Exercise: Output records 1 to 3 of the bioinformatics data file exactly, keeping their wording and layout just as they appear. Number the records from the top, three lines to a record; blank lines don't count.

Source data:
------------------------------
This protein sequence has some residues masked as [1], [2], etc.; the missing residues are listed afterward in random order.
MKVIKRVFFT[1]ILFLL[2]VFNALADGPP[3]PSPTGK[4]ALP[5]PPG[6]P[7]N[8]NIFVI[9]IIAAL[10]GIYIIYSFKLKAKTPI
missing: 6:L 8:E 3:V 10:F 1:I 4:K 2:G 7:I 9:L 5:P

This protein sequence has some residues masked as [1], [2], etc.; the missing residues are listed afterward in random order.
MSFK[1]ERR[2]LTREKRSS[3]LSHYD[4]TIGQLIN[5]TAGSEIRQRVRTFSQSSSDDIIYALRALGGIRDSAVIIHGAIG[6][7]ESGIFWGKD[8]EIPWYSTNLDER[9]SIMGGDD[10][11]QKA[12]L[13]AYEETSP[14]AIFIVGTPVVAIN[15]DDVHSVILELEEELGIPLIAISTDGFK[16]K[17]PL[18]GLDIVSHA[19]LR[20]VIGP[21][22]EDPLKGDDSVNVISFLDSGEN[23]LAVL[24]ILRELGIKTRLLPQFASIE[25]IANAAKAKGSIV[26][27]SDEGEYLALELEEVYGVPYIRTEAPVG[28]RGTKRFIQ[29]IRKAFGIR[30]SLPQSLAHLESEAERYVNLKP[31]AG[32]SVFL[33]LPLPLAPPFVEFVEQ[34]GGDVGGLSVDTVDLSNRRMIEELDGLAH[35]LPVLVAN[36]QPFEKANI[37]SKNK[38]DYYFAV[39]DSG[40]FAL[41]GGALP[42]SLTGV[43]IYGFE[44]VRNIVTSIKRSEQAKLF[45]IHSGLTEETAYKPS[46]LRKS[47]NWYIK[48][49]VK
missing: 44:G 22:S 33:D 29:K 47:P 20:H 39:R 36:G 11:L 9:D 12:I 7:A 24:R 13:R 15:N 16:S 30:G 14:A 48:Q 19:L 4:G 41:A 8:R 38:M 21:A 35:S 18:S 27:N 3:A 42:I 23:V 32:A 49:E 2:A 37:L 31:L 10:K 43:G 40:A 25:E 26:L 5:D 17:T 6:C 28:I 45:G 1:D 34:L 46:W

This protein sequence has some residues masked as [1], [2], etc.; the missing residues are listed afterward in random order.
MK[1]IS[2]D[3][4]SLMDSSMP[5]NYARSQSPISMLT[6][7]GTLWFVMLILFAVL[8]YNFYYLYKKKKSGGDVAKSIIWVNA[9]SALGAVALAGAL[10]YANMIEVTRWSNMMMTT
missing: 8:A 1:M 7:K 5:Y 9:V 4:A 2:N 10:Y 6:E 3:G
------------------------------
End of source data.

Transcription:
This protein sequence has some residues masked as [1], [2], etc.; the missing residues are listed afterward in random order.
MKVIKRVFFT[1]ILFLL[2]VFNALADGPP[3]PSPTGK[4]ALP[5]PPG[6]P[7]N[8]NIFVI[9]IIAAL[10]GIYIIYSFKLKAKTPI
missing: 6:L 8:E 3:V 10:F 1:I 4:K 2:G 7:I 9:L 5:P

This protein sequence has some residues masked as [1], [2], etc.; the missing residues are listed afterward in random order.
MSFK[1]ERR[2]LTREKRSS[3]LSHYD[4]TIGQLIN[5]TAGSEIRQRVRTFSQSSSDDIIYALRALGGIRDSAVIIHGAIG[6][7]ESGIFWGKD[8]EIPWYSTNLDER[9]SIMGGDD[10][11]QKA[12]L[13]AYEETSP[14]AIFIVGTPVVAIN[15]DDVHSVILELEEELGIPLIAISTDGFK[16]K[17]PL[18]GLDIVSHA[19]LR[20]VIGP[21][22]EDPLKGDDSVNVISFLDSGEN[23]LAVL[24]ILRELGIKTRLLPQFASIE[25]IANAAKAKGSIV[26][27]SDEGEYLALELEEVYGVPYIRTEAPVG[28]RGTKRFIQ[29]IRKAFGIR[30]SLPQSLAHLESEAERYVNLKP[31]AG[32]SVFL[33]LPLPLAPPFVEFVEQ[34]GGDVGGLSVDTVDLSNRRMIEELDGLAH[35]LPVLVAN[36]QPFEKANI[37]SKNK[38]DYYFAV[39]DSG[40]FAL[41]GGALP[42]SLTGV[43]IYGFE[44]VRNIVTSIKRSEQAKLF[45]IHSGLTEETAYKPS[46]LRKS[47]NWYIK[48][49]VK
missing: 44:G 22:S 33:D 29:K 47:P 20:H 39:R 36:G 11:L 9:D 12:I 7:A 24:R 13:R 15:N 16:S 30:G 14:A 48:Q 19:L 4:G 41:A 8:R 38:M 21:A 35:S 18:S 27:N 3:A 42:I 23:V 32:A 49:E 2:A 37:L 31:L 10:K 43:G 40:A 25:E 26:L 5:D 17:T 6:C 28:I 45:G 1:D 34:L 46:W

This protein sequence has some residues masked as [1], [2], etc.; the missing residues are listed afterward in random order.
MK[1]IS[2]D[3][4]SLMDSSMP[5]NYARSQSPISMLT[6][7]GTLWFVMLILFAVL[8]YNFYYLYKKKKSGGDVAKSIIWVNA[9]SALGAVALAGAL[10]YANMIEVTRWSNMMMTT
missing: 8:A 1:M 7:K 5:Y 9:V 4:A 2:N 10:Y 6:E 3:G